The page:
Over Hopping

I have visited a handful of breweries in the past few months. There is an obvious pattern that has reared its ugly and expensive head with a lot of beers out there, over hopping!  I have seen the world of IPAs go from British Bitter to American Alpha bomb to juicy.  Each of these interpretations has its own techniques and nuances that need to be adhered to make a balanced and delicious beer.  Isn’t that the end goal that we all strive for?

Balance is a term that gets thrown around a lot by brewers.  It really isn’t about one person’s opinion but an extensive and critical survey of the market.  Beer drinkers do not have the same tastes and expectations in every market.  Some markets really like beers that are on the bitter end of balance.  Some markets like the sweet.  That is what makes exploring different markets so interesting.  Brewers have learned to make beer that sells best in their market.

The key to all of this is that malt and hops play off each other in a harmonious dance with the hundreds of flavours at play in beer. Letting more than one flavour contribute to the overall taste profile is necessary in making a palatable product.  Beers that are brewed with singularity in mind are missing the objective.  I have tasted way too many beers that utilize the most neutral two row pale malt and little else.  This neutral base is then subjected to several massive hop charges throughout the process. The result is a beer that is often  very attenuated with nothing for the hops to work with other than some ethanol.  Hops need malt.

Give your beers some structure to work with.  Hops don’t play well on their own.  Craft with dimension in mind and your business will thank you.


First Week Discovery

I wanted to share the reasoning behind this website.  I have been working with virtual breweries, contract breweries and startups in the brewing space for quite some time.  They each have their own unique challenges but what has been universal is the desire for an experienced brewer that is just as confident in the board room as the brewery.  A good brewer has to take ownership of production but has to also be a key member of the marketing and administration teams.  Call me biased but I see a confident and communicative brewer as the key to a successful brewery.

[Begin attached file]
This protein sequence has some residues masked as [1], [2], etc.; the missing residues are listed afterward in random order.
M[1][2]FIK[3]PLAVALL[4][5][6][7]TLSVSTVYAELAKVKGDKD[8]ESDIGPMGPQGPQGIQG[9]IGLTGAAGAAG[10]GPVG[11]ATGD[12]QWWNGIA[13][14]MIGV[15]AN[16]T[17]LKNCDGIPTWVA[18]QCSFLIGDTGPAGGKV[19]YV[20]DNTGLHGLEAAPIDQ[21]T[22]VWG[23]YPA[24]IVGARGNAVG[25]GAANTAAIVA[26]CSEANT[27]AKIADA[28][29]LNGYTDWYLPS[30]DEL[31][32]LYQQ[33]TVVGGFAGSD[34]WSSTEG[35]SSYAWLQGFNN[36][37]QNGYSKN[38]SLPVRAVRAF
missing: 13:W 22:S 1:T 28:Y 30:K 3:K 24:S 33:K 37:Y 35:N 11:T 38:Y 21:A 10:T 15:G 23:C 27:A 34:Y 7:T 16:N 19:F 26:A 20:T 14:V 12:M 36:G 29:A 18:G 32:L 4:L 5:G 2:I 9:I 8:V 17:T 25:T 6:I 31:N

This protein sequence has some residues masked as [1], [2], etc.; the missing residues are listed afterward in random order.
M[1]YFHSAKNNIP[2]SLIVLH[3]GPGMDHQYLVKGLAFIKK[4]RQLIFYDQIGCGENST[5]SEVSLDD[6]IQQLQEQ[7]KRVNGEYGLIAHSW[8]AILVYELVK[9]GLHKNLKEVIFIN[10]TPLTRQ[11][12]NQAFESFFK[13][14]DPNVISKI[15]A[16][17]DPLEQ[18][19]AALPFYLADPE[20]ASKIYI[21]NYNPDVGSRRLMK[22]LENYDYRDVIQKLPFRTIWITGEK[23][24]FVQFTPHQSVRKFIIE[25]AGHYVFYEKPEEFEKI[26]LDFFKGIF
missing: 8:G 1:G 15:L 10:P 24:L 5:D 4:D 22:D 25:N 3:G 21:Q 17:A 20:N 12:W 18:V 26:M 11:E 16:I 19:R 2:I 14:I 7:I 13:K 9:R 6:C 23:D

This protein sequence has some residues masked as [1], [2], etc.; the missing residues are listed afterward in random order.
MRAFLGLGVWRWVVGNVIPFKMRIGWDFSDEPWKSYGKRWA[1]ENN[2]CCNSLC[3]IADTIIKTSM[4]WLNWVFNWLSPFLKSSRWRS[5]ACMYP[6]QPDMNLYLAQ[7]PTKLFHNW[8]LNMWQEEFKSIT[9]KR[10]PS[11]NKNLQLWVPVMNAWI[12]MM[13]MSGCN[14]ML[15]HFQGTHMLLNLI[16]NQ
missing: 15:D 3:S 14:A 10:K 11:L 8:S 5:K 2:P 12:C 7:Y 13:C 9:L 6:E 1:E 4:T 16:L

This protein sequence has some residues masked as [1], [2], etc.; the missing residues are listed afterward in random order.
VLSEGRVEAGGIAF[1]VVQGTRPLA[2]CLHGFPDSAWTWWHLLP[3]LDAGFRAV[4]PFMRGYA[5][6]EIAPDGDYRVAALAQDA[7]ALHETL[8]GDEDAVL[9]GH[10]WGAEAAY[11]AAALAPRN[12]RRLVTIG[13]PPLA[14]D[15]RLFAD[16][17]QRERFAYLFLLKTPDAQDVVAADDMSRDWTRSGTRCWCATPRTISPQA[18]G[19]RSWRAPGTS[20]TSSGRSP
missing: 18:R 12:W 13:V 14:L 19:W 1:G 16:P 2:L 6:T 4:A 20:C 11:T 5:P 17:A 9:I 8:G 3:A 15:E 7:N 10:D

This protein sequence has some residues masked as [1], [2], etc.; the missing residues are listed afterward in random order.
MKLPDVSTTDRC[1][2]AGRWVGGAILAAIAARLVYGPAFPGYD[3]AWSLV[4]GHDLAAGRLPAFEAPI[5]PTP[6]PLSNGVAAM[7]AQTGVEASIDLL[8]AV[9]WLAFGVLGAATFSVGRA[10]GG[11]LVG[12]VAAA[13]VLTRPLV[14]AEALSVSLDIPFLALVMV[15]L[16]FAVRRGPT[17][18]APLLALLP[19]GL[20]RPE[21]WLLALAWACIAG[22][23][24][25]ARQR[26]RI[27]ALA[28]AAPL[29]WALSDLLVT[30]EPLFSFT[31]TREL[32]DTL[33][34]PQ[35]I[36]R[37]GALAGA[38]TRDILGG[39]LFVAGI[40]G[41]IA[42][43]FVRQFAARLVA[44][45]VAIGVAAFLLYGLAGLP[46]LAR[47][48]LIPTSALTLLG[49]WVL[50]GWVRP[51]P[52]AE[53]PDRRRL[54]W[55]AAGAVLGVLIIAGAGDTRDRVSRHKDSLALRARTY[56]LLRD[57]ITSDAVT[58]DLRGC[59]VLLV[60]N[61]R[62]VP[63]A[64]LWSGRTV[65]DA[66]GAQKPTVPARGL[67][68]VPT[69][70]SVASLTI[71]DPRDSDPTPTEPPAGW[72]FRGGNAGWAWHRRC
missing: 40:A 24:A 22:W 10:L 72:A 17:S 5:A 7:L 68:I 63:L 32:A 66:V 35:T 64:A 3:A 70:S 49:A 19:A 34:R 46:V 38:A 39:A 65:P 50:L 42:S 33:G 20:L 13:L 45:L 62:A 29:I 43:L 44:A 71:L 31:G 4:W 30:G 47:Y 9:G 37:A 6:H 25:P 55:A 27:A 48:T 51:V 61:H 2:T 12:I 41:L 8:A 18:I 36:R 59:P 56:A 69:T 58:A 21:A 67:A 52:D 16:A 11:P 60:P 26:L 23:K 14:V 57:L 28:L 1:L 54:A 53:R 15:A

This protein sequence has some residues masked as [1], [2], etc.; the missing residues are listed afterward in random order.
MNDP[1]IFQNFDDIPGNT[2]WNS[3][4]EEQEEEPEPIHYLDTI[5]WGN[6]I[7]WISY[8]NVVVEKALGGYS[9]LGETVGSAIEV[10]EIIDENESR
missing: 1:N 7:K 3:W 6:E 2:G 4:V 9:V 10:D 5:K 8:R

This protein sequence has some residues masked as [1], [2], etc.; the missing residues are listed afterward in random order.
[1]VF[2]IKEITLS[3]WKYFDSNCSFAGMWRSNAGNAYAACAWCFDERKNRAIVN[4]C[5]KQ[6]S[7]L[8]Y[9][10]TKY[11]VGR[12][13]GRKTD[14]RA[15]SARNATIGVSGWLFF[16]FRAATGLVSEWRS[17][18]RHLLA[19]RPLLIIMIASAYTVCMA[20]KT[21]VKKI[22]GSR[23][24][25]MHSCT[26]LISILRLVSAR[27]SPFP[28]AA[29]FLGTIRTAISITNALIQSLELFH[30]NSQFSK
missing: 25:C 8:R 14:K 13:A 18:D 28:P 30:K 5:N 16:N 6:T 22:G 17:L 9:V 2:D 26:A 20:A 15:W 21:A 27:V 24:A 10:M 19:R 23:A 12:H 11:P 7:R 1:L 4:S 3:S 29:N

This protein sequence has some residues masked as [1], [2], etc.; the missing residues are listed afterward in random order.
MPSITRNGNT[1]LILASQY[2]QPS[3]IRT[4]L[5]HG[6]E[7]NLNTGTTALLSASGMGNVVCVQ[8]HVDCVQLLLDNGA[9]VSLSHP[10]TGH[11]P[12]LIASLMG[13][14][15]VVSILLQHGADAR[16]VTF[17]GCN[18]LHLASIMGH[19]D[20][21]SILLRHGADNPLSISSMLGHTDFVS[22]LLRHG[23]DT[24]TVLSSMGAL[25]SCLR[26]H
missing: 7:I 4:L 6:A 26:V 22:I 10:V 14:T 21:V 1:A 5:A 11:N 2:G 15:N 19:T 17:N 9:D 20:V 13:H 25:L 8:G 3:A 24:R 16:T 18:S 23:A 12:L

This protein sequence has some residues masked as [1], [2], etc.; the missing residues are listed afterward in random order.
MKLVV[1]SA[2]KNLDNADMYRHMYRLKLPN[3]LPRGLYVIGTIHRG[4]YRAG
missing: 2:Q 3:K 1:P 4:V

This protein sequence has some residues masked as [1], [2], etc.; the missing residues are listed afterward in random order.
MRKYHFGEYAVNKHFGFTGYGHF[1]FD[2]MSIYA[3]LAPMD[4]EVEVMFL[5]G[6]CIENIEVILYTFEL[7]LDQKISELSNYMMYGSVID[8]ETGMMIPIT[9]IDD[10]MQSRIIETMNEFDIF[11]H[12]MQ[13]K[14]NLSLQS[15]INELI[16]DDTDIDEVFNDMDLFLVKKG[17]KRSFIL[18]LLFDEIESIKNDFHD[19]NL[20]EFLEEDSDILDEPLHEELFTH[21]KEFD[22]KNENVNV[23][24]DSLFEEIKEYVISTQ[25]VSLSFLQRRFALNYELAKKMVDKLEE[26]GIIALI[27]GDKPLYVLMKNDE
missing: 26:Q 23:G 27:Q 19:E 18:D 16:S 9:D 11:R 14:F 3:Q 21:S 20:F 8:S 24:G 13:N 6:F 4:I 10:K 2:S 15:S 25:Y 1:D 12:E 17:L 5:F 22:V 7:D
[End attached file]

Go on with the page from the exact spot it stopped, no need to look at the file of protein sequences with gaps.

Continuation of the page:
I have talked to five brewery owners in the past week that are dealing with the same issue.  “Brewer is a pre-madonna that won’t embrace our corporate culture”.  “Brewer is too difficult to manage”  “Brewer makes good beer but does not want to help sell”.  “Brewer only wants to focus on making beer and still thinks he is under paid”.  The question I ask myself is why are there so many unhappy brewers.  It is the best profession in the world in my opinion.

Brewers are often characterized as bitter and salty.  Often thrown in with the likes of professional kitchen staff.  Every restaurant owner knows that a happy kitchen is a clean and productive kitchen.  A fun environment rooted in hard work and respect for the craft is all the staff need to be happy.  The key words are fun, hard work and most important of all RESPECT.  This is what brewers crave in their day to day.

There are often a few easy solutions for creating a healthy, happy and productive working environment.  They just need to be identified.  This is why I started this company.  I saw the opportunity to help breweries retain staff and keep their breweries fun.